just shadows so gray
a beam of light couldn’t labor through.
Sand turning to snow,
wind kissing her lips until they bled.
Fingers turned to brittle bones
Until her ring slid off with her skin.
“Hurry!” they cried
dragging her closer to a room
without doors,
without hope.
Breaking free she knelt to the image of yesterday
drowning in her own sea of salt and tears.

— Michelle Scalise


Satan Without Hope of Spontaneous Remission

The ferryman cautions me ashore,
seeing I am no spirit of the lately fallen dead
nor any mortal man disgraced;
still, he does not know me anymore
though I am lord and his own master.
Lust has scarred all our visions so
and made from love perpetual disaster.
Once throughout all spheres rained divinest love
which swept spontaneous suns against our hearts
until we rose in wrath, in dark disease
and tried to overturn the limbs and source of light.
Now a shield of wrath forever frowns above
my every path and hastens hideousness
in those who bend below its horrifying night.
Make no mistake:  I cannot hunger for love;
I am stripped to lust and lust is all I know,
and every trace of memory lost in this abyss
erases another feature from my once most loved
angelic face.

— Vincent Miskell


The Cry Of Autumn Stars

The suppurated light of one cold star,
And all the aspen candle flames the moon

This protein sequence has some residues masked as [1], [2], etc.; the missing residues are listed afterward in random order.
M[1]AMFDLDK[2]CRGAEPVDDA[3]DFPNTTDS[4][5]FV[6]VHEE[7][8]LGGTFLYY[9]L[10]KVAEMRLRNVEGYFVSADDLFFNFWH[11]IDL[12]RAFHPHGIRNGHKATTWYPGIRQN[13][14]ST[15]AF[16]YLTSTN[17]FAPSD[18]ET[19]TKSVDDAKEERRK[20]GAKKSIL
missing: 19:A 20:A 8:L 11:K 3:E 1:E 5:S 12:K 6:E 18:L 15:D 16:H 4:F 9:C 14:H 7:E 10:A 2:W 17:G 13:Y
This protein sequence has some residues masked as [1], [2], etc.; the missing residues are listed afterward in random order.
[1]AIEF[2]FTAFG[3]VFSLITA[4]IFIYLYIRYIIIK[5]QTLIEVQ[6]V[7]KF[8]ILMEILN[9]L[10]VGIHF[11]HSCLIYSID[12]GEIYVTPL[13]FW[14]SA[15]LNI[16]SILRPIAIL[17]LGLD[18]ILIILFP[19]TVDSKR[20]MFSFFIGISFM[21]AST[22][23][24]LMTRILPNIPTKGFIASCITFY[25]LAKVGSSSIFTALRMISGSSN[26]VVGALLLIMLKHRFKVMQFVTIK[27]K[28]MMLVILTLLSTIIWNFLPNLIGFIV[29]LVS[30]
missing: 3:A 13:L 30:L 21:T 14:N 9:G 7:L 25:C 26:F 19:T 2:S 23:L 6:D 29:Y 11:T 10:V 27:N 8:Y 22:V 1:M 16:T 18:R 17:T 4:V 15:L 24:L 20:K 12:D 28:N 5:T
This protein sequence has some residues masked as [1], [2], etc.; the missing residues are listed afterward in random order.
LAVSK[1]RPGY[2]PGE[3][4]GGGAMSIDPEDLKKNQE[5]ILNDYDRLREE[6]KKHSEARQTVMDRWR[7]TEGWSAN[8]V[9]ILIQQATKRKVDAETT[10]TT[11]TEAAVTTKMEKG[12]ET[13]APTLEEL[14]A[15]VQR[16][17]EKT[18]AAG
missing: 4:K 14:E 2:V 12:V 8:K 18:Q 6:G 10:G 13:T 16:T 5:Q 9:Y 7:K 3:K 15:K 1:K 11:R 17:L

Evokes at midnight, cry to him in ways
That voices never could. The autumn calls
With gusts upon the hillside, where the shack
–His father’s father’s hiding place by night–
Creaks with rocking comments of its own,
Which he can hardly fathom.
But the heads
Nailed upon his rafters hear for him.
The strayers in these hills have lost enough;
He lets them keep their ears, and only seams
Their lids and lips against the fussing flies.
Now every parched arrival adds a mind
To this array of listeners
He waits,
Respectful of their silence, and aware
That minds are never open to his mind.
Life is isolation: let it spin,
A dying hornet on a dusty plank,
Deaf to any answer. If the cry
Of autumn stars remains a foreign voice,
A constant, prickling sadness in the dark,
He knows, at least, that he is not alone:
Unsutured ears have also heard the pain.
Should the rafters be too crowded, he has walls.
And he has never lacked for thread or nails.

— Mark Fuller Dillon